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OP03 Predicting cardiovascular disease mortality rates in the united states in 2030: prospective modelling approaches
  1. M Guzman-Castillo1,
  2. J Pearson-Stuttard2,
  3. J Penalvo3,
  4. C Rehm3,
  5. A Afshin3,
  6. G Danaei4,
  7. T Gaziano5,
  8. D Mozaffarian3,
  9. M O’Flaherty1,
  10. S Capewell1
  1. 1Department of Public Health and Policy, University of Liverpool, Liverpool, UK
  2. 2Division of Medical Sciences, University of Oxford, Oxford, UK
  3. 3Friedman School of Nutrition Science and Policy, Tufts University, Boston, USA
  4. 4Harvard T. H. Chan School of Public Health, Harvard University, Boston, USA
  5. 5Division of Cardiovascular Medicine, Brigham and Women’s Hospital, Boston, USA


Background While cardiovascular disease (CVD) mortality has been reducing in the US since the 1970s, CVD remains the leading cause of mortality. This reflects reductions in population level risk factors assisted by evidence based medical treatments. Rates of reduction in CVD mortality may be slowing and large shifts in population characteristics are forecasted, creating uncertainty as to future trends in CVD mortality rates as well as uncertainty regarding race CVD inequalities.

We therefore aimed to compare US CVD mortality projections to 2030 under contrasting scenarios.

Methods We used a well-established hierarchical Bayesian Age Period Cohort (BAPC) model to model the age, period and cohort effects in CVD mortality from 1982 to 2012 stratified by age, gender and race. Data sources included the National Vital Statistics System, SEER single year population estimates, and the US Bureau 2012 National Population projections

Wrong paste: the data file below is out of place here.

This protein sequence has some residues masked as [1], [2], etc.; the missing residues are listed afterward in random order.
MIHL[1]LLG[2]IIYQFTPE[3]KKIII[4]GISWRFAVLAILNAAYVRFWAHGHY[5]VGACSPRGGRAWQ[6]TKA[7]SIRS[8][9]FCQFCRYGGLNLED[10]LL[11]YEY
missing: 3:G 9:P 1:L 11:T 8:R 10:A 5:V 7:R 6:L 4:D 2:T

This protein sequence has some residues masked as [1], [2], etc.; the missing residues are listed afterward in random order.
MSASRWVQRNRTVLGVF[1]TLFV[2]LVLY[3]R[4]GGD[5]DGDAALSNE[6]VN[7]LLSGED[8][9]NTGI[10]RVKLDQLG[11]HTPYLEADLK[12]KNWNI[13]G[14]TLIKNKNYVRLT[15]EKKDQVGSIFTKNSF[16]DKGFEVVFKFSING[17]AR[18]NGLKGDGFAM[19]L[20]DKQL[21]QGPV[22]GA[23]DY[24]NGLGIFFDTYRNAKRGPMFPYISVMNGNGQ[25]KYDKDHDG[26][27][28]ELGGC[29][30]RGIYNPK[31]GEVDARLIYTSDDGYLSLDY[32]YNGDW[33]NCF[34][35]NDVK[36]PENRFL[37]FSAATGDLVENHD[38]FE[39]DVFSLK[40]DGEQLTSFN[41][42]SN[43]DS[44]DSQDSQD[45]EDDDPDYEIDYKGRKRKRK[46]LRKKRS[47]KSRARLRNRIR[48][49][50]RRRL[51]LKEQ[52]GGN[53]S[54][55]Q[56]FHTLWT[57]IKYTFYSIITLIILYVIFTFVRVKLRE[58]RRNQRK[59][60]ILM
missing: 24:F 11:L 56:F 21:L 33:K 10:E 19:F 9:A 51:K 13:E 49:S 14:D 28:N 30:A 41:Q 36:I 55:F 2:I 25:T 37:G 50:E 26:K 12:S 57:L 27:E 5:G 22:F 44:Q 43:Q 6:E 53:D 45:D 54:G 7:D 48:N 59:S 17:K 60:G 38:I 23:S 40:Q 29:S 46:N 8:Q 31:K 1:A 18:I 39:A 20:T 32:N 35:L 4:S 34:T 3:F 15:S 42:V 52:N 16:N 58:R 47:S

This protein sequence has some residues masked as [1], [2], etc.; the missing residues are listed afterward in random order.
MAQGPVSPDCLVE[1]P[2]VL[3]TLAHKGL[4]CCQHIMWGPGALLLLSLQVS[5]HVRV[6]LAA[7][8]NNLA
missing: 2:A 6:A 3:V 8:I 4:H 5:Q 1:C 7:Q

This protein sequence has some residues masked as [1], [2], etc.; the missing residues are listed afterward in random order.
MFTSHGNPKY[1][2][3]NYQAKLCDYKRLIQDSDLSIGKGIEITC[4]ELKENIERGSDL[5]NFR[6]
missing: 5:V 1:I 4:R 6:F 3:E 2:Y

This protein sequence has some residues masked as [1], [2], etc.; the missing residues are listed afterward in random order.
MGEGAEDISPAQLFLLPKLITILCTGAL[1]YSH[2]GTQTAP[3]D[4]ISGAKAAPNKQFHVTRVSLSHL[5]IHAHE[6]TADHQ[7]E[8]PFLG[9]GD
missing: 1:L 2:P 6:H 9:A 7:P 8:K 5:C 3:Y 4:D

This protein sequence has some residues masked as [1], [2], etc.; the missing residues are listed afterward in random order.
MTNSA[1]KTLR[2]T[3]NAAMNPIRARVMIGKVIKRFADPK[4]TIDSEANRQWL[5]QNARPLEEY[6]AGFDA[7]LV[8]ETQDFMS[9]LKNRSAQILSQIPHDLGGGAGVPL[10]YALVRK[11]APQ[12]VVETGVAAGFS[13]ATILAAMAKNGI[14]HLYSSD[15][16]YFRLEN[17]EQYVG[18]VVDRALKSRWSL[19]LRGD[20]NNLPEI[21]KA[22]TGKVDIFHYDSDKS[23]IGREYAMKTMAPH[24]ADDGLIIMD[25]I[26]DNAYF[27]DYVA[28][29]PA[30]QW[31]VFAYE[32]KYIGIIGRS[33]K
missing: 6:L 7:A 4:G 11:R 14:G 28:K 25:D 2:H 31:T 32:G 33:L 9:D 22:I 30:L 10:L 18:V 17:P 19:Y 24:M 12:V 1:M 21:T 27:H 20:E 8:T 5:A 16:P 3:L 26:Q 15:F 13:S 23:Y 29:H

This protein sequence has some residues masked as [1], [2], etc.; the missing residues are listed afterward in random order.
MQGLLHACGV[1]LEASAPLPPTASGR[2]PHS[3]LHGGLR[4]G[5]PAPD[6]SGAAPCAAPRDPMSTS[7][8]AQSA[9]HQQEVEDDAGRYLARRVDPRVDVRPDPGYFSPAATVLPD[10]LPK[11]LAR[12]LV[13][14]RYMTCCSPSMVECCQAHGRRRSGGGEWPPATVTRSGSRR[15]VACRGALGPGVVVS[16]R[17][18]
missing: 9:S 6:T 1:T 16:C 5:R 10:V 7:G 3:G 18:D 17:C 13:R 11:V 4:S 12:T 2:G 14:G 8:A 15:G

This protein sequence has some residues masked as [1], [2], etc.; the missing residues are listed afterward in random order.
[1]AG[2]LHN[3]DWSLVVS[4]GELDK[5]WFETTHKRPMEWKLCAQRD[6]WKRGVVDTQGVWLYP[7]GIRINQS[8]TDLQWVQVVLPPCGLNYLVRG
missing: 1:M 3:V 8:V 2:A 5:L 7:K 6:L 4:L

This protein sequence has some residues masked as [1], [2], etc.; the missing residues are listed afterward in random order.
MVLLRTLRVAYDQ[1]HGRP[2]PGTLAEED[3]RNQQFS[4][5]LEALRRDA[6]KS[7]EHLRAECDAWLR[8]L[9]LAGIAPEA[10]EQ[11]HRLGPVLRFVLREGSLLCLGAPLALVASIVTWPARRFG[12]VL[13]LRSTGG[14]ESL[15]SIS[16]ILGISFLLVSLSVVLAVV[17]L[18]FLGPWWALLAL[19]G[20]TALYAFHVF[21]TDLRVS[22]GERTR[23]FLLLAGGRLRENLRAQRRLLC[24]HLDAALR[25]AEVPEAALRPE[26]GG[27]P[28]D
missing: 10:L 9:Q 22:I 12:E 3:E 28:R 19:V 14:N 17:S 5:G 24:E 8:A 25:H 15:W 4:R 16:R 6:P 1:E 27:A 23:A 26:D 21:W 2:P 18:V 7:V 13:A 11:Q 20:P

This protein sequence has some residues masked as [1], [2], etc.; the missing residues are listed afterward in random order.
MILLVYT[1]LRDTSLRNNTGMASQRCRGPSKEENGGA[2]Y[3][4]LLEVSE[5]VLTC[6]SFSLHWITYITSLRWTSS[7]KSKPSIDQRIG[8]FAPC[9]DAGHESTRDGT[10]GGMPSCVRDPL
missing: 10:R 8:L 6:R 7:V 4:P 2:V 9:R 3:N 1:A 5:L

Using US population projections to 2030, we then projected coronary and stroke deaths to 2030 under contrasting scenarios.

In SCENARIO A, we held the age, period and cohort effects components constant at 2012 values.

In SCENARIO B, we allowed the age, period and cohort effects to continue along their recent, linear trends, and extrapolated the resulting trajectories to 2030.

We then compared the number of CVD deaths forecasted in 2030.

Results In scenario A, assuming that mortality rates would persist at 2012 levels, coronary and stroke deaths were projected to INCREASE by approximately 17.1% and 50.3% respectively by 2030 (equating to some 63,400 and 64,400 additional deaths per year).

By contrast, scenario B, optimistically assuming that recent declines continue, coronary and stroke mortality might FALL by approximately 21.2% and 2.7%, equating to some 78,200 and 3,100 fewer annual deaths respectively by 2030. The burden of CVD mortality is unequal by race. These inequalities vary by age and gender, however CVD mortality rates in younger (35–55 years) black Americans is double that of age matched white Americans.

Conclusion The large US declines in coronary heart disease mortality rates observed over recent decades are likely to continue. However, stroke mortality rates will fall more slowly. This has major health implications.

Our BAPC models simultaneously estimate age, period and cohort effects to project future trends. They therefore offer more plausible future predictions than the conventional indirect standardisation approaches. These more sophisticated projection methods may therefore be potentially valuable to future researchers and to policy makers.

  • Cardiovascular disease
  • mortality projections
  • inequalities

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